The painful story during and after the Civil War when trying to find long-lost kin
Part of America’s history with slavery was that family members were often cruelly separated from each other when husbands and wives, parents, and children were separated and sold by their owners. But part of that history, not as widely known, was the anguish and pain after the Civil War’s end of those family members desperately trying to find their long-lost kin. It was an often disappointing task, and it is that story that is told in the new work Torn Asunder, being presented at Luna Stage in West Orange.
Basing her story on historical records, playwright Nikkole Salter tells the story of Moses (David Roberts) and Hannah (Kara F. Green), two slaves united in a ceremony performed by their owner, James (Mark Hofmaier), in place of a marriage — which was illegal for slaves.
Moses and Hannah’s happiness is short-lived when James dies, his last will separating the couple. Hannah is sent off to the family of James’ son-in-law John Bussey (Steven Makropoulous), a shopkeeper who is looked down upon by the plantation farmers of the region. Also sent to John is Malinda (Brittany A. Davis), Hannah’s frenemy, but the two women are sold off as John faces financial ruin during the Civil War — separating Hannah from Isaiah, her infant son, from her time with Moses.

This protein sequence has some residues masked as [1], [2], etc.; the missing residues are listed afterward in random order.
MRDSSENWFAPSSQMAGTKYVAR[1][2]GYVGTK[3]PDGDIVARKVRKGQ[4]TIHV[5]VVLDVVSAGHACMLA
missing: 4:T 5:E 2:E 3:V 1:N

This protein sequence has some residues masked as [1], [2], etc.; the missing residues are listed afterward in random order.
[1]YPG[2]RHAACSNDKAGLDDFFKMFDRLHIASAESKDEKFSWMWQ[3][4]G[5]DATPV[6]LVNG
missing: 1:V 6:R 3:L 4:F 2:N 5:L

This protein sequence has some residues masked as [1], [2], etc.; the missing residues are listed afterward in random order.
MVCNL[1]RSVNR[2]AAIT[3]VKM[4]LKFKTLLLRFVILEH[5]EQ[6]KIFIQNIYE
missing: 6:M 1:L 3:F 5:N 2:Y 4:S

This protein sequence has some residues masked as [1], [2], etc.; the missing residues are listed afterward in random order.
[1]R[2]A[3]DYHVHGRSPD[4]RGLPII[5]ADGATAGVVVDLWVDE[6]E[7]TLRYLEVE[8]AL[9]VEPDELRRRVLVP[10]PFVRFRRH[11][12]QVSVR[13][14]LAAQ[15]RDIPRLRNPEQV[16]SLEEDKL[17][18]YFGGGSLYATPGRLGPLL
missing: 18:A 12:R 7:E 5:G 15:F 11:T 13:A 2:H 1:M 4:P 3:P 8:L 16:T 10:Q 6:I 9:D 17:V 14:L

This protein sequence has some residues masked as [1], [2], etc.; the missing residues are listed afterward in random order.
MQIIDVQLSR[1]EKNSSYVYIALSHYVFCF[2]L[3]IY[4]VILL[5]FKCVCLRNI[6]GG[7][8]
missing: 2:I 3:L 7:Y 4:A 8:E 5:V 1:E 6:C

Malinda and Hannah end up on a cotton plantation where they meet Henry (LaVane Harrington), a fellow field slave. The three of them set off after the war’s end to find those they’ve lost.
Torn Asunder has several very well-written scenes, and Davis’ Malinda and Harrington’s Henry showcase two complex and deeply human characters. However, most of the play is more melodrama than drama, not helped by keeping the other main characters as types rather than people — Hannah, the naive dreamer; Moses, the stoic strongman; John, the villainous businessman.
The script seems to have defeated director Lisa Strum as well as actors Green, Makropoulous, and Roberts, as did the three-quarter round stage, with too much of the action staged facing front as if on a standard proscenium stage.
Luna Stage is to be commended, not just for producing Torn Asunder, but for the lobby exhibit displaying actual advertisements from former slaves seeking information about their split families. Unfortunately, I think a better play could have brought the stories behind these advertisements to life rather than creating a fictionalized story about the fate of one post-Civil War family. However, if this aspect of Reconstruction life in the United States piques your interest, then you should make the trip to West Orange to see Torn Asunder.
Torn Asunder is presented by Luna Stage in West Orange through February 26th. For more information or to purchase tickets, go to lunastage.org.